Not only is this a duplication of my husband’s RMD for this account, but this distribution also may push us into a higher tax bracket. It also sets me up for a further increase in my Medicare B premiums because of the higher income.

I have searched but could not find any information on how to roll this back or how they could have been so bold, and under what authority they took the liberty to babysit a depositor. Can you provide any information?

Answer: Before any more time passes, put the money into an IRA and keep documentation of the “redeposit,” said Robert Westley, a CPA and personal financial specialist with the American Institute of CPAs’ PFS Credential Committee.

The plan provider likely will send a 1099-R form that includes the second withdrawal, so you’ll need this documentation to avoid taxation on the extra money. If you don’t already have a tax pro to help you, consider hiring one to help you navigate this.

Some retirement plans, including 457s, have language that allow forced distributions, since many people either don’t understand the requirement or choose to ignore it. But your husband clearly was not in that group.

Your husband can call the 457 plan provider to find out what happened and how to prevent it from happening again. Or he might just roll this 457 into an IRA at another provider.

This advice assumes that the plan is a governmental 457, which allows rollovers into an IRA. If it’s a non-governmental 457, however — the kind used for highly paid executives in private companies — the rollover option doesn’t exist and you might be stuck with a higher tax bill.

Friday’s need-to-know money news

Today’s top story: How to budget for a family trip to Disney. Also in the news: How to cancel an extended car warranty, investment strategies for 2019, and 5 credit card trends to watch in 2019.

How to Budget for a Family Trip to Disney
Saving money for the Mouse.

How to Cancel an Extended Car Warranty — and Why You Might Want To
An expensive gamble.

Investment Strategies for 2019
Conquring the first quarter.

5 Credit Card Trends To Watch In 2019
Higher interest rates are on the way.

Thursday’s need-to-know money news

Today’s top story: Furloughed workers face potential damage to their credit scores. Also in the news: A bill could expand the financial literacy of students, 8 budget types for businesses, and 6 practical ways to pay off credit card debt.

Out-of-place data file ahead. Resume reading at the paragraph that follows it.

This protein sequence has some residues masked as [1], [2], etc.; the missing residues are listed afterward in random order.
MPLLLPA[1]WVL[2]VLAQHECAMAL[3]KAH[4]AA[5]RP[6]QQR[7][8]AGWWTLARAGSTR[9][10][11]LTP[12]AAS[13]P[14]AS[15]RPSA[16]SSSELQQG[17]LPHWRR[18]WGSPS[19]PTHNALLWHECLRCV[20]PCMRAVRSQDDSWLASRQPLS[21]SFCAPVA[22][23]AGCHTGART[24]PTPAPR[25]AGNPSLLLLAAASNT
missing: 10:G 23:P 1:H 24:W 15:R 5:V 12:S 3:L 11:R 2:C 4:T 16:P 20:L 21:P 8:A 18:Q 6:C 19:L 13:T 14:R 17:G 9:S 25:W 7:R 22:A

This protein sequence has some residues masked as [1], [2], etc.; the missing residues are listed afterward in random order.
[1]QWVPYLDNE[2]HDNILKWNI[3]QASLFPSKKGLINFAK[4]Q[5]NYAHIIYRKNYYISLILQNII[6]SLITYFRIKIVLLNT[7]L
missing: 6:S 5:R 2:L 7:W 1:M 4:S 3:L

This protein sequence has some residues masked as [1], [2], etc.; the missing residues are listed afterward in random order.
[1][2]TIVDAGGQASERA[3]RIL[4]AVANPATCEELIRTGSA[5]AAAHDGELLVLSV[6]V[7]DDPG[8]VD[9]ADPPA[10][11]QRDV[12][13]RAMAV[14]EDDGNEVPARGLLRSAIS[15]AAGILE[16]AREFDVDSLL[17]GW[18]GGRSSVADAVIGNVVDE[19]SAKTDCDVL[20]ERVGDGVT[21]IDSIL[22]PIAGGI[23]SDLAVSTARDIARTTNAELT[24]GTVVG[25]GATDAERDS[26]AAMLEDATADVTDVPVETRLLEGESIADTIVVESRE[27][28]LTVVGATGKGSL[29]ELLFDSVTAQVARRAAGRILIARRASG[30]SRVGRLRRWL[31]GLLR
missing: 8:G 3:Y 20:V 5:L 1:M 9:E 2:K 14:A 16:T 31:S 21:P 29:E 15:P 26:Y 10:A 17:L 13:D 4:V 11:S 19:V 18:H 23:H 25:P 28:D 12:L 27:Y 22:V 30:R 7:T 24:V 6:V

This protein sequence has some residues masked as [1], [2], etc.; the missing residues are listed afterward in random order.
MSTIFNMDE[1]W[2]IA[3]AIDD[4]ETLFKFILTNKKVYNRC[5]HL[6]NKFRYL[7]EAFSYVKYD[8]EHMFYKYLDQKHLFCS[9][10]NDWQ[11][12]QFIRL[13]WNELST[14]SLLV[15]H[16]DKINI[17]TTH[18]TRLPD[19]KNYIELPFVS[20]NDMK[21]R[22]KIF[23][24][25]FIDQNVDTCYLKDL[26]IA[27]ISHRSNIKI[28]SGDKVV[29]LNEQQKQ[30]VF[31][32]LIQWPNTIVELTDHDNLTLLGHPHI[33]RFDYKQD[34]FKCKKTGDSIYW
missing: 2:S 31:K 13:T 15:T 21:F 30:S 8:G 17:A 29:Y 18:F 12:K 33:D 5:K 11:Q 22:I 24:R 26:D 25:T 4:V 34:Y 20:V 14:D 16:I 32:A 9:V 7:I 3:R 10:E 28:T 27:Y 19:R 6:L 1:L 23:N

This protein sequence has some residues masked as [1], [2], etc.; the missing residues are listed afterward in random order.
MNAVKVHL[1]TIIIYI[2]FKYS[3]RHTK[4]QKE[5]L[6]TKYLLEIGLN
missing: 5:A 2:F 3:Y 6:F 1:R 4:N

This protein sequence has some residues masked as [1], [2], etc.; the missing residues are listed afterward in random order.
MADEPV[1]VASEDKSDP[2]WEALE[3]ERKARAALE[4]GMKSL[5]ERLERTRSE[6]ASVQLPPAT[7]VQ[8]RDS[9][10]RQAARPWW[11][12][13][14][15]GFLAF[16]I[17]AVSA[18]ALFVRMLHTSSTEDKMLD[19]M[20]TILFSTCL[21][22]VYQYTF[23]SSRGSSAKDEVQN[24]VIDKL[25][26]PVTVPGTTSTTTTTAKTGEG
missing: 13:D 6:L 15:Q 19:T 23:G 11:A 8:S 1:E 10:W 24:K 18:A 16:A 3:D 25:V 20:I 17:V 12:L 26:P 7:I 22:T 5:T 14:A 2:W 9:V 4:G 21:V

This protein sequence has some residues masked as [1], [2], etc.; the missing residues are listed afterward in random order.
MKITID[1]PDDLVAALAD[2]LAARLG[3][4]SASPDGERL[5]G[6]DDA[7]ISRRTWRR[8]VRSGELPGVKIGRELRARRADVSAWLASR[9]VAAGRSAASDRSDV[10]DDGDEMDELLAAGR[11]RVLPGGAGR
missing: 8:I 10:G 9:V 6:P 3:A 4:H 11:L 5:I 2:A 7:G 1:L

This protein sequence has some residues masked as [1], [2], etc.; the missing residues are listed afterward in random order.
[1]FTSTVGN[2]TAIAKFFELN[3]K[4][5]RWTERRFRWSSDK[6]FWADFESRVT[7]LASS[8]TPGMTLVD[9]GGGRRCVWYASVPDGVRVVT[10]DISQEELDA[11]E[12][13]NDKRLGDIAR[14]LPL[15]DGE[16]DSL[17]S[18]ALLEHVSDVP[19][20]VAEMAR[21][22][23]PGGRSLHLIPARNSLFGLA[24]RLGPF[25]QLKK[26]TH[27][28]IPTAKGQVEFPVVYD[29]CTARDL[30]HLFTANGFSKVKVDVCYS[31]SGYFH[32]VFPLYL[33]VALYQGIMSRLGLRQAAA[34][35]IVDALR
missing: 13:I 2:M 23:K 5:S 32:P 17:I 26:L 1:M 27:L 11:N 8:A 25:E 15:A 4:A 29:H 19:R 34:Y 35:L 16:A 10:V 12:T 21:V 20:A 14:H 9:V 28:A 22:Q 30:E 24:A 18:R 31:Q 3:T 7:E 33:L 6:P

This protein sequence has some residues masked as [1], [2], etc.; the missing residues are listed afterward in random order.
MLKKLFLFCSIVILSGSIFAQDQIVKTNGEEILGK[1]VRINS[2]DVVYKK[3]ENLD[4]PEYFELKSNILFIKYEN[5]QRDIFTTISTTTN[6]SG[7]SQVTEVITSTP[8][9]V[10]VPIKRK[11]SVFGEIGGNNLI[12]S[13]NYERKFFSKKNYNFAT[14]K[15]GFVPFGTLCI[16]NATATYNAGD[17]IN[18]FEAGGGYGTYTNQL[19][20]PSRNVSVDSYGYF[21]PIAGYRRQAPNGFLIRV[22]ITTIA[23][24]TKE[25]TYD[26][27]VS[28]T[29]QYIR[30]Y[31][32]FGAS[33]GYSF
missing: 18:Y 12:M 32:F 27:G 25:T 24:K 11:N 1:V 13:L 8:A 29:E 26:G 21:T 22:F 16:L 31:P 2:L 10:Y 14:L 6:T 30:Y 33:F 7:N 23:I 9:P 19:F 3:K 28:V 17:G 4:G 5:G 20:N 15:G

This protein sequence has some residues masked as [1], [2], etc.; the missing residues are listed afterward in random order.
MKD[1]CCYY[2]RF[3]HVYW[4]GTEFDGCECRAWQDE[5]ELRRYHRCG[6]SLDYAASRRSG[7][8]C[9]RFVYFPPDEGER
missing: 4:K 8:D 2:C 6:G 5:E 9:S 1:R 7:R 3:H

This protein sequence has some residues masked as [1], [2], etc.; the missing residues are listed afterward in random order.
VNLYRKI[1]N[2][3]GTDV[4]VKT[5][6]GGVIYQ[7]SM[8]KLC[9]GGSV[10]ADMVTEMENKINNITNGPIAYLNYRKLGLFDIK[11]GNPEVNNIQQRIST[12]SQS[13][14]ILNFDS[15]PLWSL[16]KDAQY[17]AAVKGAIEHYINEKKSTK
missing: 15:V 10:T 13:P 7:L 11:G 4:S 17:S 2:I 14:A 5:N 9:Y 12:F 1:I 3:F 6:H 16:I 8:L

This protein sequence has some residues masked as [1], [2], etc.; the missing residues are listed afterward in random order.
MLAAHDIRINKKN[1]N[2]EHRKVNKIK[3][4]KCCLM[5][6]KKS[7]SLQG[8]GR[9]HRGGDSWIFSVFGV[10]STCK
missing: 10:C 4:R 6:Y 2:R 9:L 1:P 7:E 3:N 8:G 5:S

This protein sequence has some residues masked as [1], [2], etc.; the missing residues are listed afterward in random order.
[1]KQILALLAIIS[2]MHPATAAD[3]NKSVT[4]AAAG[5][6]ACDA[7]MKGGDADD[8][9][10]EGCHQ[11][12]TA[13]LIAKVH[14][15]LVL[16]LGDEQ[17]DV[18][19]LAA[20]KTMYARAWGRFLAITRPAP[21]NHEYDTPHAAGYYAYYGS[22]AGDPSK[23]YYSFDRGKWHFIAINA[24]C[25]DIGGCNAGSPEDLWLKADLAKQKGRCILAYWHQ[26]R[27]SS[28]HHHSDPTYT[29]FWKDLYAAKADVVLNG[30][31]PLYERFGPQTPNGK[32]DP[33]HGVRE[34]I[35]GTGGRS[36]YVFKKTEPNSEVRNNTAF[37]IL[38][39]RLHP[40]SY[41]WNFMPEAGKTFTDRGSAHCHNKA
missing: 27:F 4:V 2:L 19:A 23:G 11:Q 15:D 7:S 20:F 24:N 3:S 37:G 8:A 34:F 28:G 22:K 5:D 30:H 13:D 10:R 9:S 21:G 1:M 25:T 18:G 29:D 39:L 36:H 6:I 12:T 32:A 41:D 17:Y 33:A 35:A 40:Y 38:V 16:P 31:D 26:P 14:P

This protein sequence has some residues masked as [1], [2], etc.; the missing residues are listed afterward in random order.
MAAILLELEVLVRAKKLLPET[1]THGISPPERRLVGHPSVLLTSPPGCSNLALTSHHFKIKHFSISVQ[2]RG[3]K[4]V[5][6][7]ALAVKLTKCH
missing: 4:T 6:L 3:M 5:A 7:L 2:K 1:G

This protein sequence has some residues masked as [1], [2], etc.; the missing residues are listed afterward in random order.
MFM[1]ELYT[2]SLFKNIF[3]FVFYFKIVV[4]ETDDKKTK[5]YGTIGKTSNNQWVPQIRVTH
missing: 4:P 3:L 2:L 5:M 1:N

A big problem looms for furloughed workers — preventing damage to their credit scores
Another impact of the government shutdown.

Bill Introduced to Expand Financial Literacy of Students
Teaching more than just the basics.

8 Budget Types for Businesses
Different budgets for different needs.

6 practical ways to pay off credit card debt
Climbing your way out of debt.

Wednesday’s need-to-know money news

Today’s top story: How to stay afloat financially in a federal shutdown. Also in the news: 5 things not to say when you’re buying a car, how to sleep for free (or nearly free) when traveling, and the average kid’s allowance rose faster than American workers’ salaries in 2018.

How to Stay Afloat Financially in a Federal Shutdown
Managing uncertainty.

5 Things Not to Say When You’re Buying a Car
Don’t tip your hand.

How to Sleep for Free (or Nearly Free) When Traveling
Alternatives to hotels.

The average kid’s allowance rose faster than American workers’ salaries in 2018
Ouch.

Tuesday’s need-to-know money news

Today’s top story: NerdWallet’s best credit card tips for January 2019. Also in the news: What the government shutdown means for home loans, 5 reasons credit cards rule for family vacations, and why you should ask your student loan servicer to ungroup your loans.

NerdWallet’s Best Credit Card Tips for January 2019
New year, new cards.

What the Government Shutdown Means for Home Loans
Could the shutdown affect your loan?

5 Reasons Credit Cards Rule for Family Vacations
All about the perks.

Ask Your Student Loan Servicer to Ungroup Your Loans
Use the snowball method.

3 money tasks you need to do right now

Most financial to-do lists focus on what you need to get done by Dec. 31, but there’s also a brief window early in the new year to save yourself some significant cash.

In my latest for the Associated Press, three tasks to consider doing now.